GE’s lamp of the future is the first embedded with Amazon’s Alexa Voice Service


We looked at a recent announcement from Intel and Amazon are making it easier for anyone to build an Alexa-enabled speaker Right on the heels of the announcement comes news of this cool lamp from GE. – Editor, myDigitalStartup

The cool factor of smart home technology goes up a notch with the debut of a new voice-controlled table lamp from GE.

Image: GE Lighting – The futuristic glow of GE’s new LED table lamp embedded with Amazon’s Alexa.

On Wednesday, GE debuted the first stand-alone LED table lamp embedded with Amazon Alexa Voice Service. The futuristic-looking lamp has a modern vibe, with a glowing LED-filled circular tube on a small gray base.

The voice-controlled table lamp has microphones and a speaker, so that a homeowner can simply say “lights on” or “lights off” to control the lighting, as well as give it additional Alexa commands, such as asking about the latest headlines or asking about the weather. Consumers will be able to pre-order the lamp in early 2017, with delivery by the second quarter of the year.

“The way it works essentially is it’s a table lamp. It has the Alexa Voice Service embedded inside. You could use it very much as you might use an Echo or Dot today in any room in your home to activate the Alexa service. At the same time you get a wonderful light source, a table lamp,” said Jeff Patton, general manager of Connected Home Products for GE Lighting.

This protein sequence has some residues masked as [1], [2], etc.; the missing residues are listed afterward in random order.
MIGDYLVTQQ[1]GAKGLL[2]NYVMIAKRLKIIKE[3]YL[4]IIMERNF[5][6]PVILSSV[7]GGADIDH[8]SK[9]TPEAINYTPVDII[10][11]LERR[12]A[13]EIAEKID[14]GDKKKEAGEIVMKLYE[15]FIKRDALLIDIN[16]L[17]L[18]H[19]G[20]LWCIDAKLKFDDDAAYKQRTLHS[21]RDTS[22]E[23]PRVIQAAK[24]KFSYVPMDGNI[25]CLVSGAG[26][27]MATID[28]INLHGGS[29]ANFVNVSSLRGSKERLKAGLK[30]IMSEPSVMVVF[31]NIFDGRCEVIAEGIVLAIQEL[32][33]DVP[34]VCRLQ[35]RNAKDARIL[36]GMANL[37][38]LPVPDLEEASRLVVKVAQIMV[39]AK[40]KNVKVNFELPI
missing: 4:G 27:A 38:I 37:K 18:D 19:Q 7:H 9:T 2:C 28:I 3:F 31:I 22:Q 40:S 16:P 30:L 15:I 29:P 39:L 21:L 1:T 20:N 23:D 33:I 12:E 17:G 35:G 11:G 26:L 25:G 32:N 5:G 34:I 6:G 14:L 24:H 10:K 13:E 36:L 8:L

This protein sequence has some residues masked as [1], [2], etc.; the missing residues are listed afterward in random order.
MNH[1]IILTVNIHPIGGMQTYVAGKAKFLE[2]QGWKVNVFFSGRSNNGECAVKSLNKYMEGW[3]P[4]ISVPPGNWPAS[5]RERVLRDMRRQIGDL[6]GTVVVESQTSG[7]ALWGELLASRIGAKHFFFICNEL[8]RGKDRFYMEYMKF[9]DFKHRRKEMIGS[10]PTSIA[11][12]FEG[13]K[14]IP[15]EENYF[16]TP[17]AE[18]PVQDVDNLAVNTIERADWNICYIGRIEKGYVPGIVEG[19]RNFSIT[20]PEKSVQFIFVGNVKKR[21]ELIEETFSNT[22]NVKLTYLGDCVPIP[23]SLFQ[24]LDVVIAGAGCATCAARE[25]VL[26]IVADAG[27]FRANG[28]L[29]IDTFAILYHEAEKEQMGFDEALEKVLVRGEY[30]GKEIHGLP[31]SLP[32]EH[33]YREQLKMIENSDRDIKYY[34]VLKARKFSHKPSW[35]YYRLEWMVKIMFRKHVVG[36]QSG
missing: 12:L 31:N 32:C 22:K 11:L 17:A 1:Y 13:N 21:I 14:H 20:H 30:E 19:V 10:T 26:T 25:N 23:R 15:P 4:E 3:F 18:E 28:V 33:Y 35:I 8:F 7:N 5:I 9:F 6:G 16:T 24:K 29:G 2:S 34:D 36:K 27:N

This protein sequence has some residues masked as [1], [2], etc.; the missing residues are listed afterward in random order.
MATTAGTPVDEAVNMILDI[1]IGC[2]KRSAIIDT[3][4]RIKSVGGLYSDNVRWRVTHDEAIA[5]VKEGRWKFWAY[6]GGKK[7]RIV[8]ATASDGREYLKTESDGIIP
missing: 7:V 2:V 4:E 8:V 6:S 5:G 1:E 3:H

GE began developing the product earlier this year because the smart home market continues to grow, with a three-fold increase expected by 2020, said Tom Stimac, chief innovation officer for GE Lighting.

“What we look at in a lot of the reviews and work that we do, the consumer wants a seamless experience, they want that ultimate experience inside a house. As we started looking at a lot of different ways of accomplishing that experience, a couple of things came to us. Lighting is in every room of the house, whether it’s the pantry, kitchen, bathroom, or closet. There’s almost no space in your home that doesn’t have some type of lighting in it,” Stimac said.

“People are wanting to get away from apps. They’re really trying to understand how not to always have their phone on them. They want to understand how things can work for them. They say, ‘how do I walk into a room and the lights just go on?’ The first component of that overall experience that we’ve seen materialize is voice. Everyone has their own voice. It’s something you use anyway. You can walk into a space and say, ‘lights on, lights off,'” Stimac said.

 

Stimac said new smart home products will begin rolling out in the first and second quarters of 2017.

 

Author – Teena Maddox – a Senior Writer at TechRepublic, covering hardware devices, IoT, smart cities and wearables. With a background in fashion writing at People and W magazines and WWD, she ties together the style and substance of tech.

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